Winsor McCay is probably best-known for Little Nemo in Slumberland, but from 1904-1913, he also worked on another dream-based comic strip, Dream of the Rarebit Fiend. While Nemo featured a serialized story following the adventures of a dreaming little boy, each Rarebit strip was a standalone story aimed at adults, showing the weird dreams of a person who had eaten rarebit, a Welsh cheese that was known to bring on strange, disturbing dreams.
This volume collects the majority of McCay’s Saturday Rarebit strips, which were larger in size than the daily version. While the reproduction quality is sometimes a bit rough (which is to be expected, considering the age of these strips), and I would have liked to have known the original publication dates, the sheer amount of comics contained in this volume make up for any shortcomings.
These strips present a fascinating look at life in the early twentieth century, showing us the fears and concerns of the people. While some of the strips are just goofy fun, a large number of them seem to address some real psychological issues that people deal with--such as infidelity, finances, and politics.
However, what really makes the strips great reading is McCay’s ability with the artwork. He could come up with some amazing vistas, especially in the concrete canyons of New York, and he could make it believable when something bizarre would happen and create chaos.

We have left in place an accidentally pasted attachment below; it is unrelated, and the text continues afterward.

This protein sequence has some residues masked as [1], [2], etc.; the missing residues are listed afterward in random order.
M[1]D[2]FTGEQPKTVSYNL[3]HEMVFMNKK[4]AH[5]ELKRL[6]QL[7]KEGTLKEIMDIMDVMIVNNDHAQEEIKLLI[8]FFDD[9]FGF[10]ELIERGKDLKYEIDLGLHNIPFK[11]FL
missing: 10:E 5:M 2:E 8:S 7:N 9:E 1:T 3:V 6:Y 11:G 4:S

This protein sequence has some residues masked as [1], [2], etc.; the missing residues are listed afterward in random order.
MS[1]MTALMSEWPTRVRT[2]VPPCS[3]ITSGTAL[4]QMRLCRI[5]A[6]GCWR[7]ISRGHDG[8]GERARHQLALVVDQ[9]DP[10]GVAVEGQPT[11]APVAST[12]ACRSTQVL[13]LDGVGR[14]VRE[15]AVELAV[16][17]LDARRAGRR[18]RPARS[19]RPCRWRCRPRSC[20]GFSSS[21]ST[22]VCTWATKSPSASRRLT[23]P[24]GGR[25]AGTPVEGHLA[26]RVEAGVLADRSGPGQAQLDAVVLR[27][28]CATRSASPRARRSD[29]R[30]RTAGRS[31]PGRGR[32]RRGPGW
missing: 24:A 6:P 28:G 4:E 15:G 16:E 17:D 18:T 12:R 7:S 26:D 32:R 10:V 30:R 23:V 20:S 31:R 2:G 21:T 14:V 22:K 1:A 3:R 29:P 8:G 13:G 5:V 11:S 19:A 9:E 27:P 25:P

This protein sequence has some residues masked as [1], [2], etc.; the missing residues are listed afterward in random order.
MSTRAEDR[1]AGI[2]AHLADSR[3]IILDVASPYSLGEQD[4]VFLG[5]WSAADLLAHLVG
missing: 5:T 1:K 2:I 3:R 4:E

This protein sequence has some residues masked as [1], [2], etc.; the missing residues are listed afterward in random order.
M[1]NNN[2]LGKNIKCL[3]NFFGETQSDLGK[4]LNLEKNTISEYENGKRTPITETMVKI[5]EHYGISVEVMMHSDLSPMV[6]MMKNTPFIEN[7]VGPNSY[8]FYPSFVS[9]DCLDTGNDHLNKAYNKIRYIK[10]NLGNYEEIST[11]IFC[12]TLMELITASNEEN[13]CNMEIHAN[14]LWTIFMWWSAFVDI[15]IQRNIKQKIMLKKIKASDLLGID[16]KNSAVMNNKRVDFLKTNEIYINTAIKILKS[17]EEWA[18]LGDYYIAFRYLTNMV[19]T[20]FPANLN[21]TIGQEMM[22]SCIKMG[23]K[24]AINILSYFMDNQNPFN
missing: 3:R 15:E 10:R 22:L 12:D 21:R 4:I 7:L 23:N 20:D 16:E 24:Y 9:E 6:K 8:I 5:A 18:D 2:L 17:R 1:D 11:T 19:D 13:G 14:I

One of my favorite strips is the second one in the book. In it, a small child knocks over a tower of blocks, which knocks over a chair, then a table, and so on--creating a chain reaction that results in all the skyscrapers of the city knocking each other down like dominoes.
There are plenty of other examples of that sort of thing, but McCay also excels in smaller-scale chaos, with cars or horse-drawn carriages crashing into each other--or trains or ships going off course and demolishing buildings. And then there’s the slapstick, with people ending up in ridiculous situations. It’s all so meticulously detailed that it’s just a pleasure to look at.
It’s not so much a pleasure to read, however. McCay’s dialogue was most certainly not his strong point. Sure, the dialogue in comics wasn’t exactly sophisticated at the time. Still, it often becomes a chore to read these strips. Nearly every panel contains one or more large balloons crammed full of sometimes hard-to-read words in which the characters describe what is going on, often repeating “Oh!” and “Um!” It gets pretty tiresome.
There is an occasional ray of light, though. I do like some of the period slang (characters often tell somebody else to go away by saying “Skidoo!”), and there is the occasional strip that features fantast characters using weirdly surreal language. One strip involves a man being used as a projectile by some sort of giant elves who say things like, “I might be a wax trager’s hauling tod, but I am not a boztropper’s wingle top!”
Really, I mostly breezed through the word balloons, focusing on the artwork and seeing what weirdness McCay came up with in each new strip. The range of ideas he came up with here is pretty amazing. Some strips involve the dreamer going through some sort of metamorphosis--such as growing fatter or taller--and often continuing on to ridiculous extremes.
For instance, one strip sees a man growing larger and larger until he is trudging across oceans to reach new continents. He eventually grows larger than the earth itself, and ends up scrambling for a handhold and trying not to fall off. Hey, why not?